Joseph B. Muhlestein, M.D., of the Intermountain Medical Center Heart Institute, Murray, Utah, and colleagues examined whether screening patients with diabetes deemed to be at high cardiac risk with coronary computed tomographic angiography (CCTA) would result in a significant longterm reduction in death, heart attack, or hospitalization for unstable angina. The study appears in JAMA and is being released to coincide with its presentation at the American Heart Association's Scientific Sessions 2014.
Diabetes mellitus is the most important coronary artery disease (CAD) risk factor; patients with diabetes often develop severe but asymptomatic CAD. The combination of aggressive, asymptomatic CAD has made it the most common cause of death in patients with diabetes. The development of cardiac imaging with high-resolution CCTA now provides the opportunity to evaluate the actual coronary anatomy noninvasively and ascertain the overall extent and severity of coronary atherosclerosis. However, whether routine CCTA screening in high-risk populations can effect changes in treatment (such as preemptive coronary revascularization or more aggressive medical therapy), leading to a reduction in cardiac events, remains unproven, according to background information in the article.
The trial randomly assigned 900 patients with types 1 or 2 diabetes of at least 3 to 5 years' duration and without symptoms of CAD to CAD screening with CCTA (n = 452) or to standard national guidelines-based optimal diabetic care (n = 448). Patients were recruited from 45 clinics and practices of a single health system (Intermountain Healthcare, Utah). Standard or aggressive therapy (for treating abnormal lipid, blood pressure and glucose levels) was recommended based on CCTA findings.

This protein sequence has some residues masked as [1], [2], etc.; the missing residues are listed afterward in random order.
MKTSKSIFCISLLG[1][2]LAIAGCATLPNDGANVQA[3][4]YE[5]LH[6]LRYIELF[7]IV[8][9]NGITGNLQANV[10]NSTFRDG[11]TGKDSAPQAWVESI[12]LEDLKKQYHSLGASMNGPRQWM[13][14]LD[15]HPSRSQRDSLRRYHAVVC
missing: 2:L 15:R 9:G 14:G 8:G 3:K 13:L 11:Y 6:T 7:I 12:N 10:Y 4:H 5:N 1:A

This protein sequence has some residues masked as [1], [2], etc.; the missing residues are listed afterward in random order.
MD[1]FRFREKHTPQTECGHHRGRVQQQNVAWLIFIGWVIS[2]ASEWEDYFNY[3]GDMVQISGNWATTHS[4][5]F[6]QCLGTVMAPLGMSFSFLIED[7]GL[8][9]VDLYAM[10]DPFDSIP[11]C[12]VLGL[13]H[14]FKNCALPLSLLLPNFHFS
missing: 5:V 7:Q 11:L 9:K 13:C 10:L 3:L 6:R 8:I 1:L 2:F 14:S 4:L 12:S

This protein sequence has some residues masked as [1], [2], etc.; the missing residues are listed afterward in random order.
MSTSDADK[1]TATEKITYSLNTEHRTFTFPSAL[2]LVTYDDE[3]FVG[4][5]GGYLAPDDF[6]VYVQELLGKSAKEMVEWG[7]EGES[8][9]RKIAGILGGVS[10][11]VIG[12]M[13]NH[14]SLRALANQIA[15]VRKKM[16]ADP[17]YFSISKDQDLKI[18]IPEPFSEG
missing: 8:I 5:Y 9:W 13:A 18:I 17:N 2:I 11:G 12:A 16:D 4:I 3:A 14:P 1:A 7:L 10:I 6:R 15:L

At an average follow-up time of 4 years, the primary outcome event rates (composite of all-cause death, nonfatal heart attack, or unstable angina requiring hospitalization) were not significantly different between the CCTA and the control groups (6.2 percent [28 events] vs 7.6 percent [34 events]). The incidence of the composite secondary end point of ischemic major adverse cardiac events (CAD death, nonfatal heart attack, or unstable angina) also did not differ between groups (4.4 percent [20 events] vs 3.8 percent [17 events]).
"Coronary computed tomographic angiography involves significant expense and radiation exposure, so that justification of routine screening requires demonstration of net benefit in an appropriately high-risk population," the authors write. "These findings do not support CCTA screening in this population."
"What are the take-home messages from this randomized trial," asks Raymond J. Gibbons, M.D., of the Mayo Clinic, Rochester, Minn., in an accompanying editorial.
"Although studies like this are often characterized as 'negative,' there are several important messages. As suggested by the authors, future randomized trials of cardiac imaging in asymptomatic patients with diabetes should be larger and focused on an enriched study population at higher risk. Such a strategy would certainly enhance the chances of success. A more important and more currently applicable message is that guideline-directed medical therapy for hypertension and hyperlipidemia is effective in asymptomatic patients with diabetes and should be implemented more consistently. The data in this study suggest that Intermountain Healthcare has set a new published standard for what is achievable in patients with diabetes with respect to blood pressure control and lipid-lowering therapy and that, when therapy is applied this effectively, patients with diabetes are no longer at high risk for major cardiovascular events."
doi:10.1001/jama.2014.15825; doi:10.1001/jama.2014.15958; Available pre-embargo to the media at http://media.jamanetwork.com)
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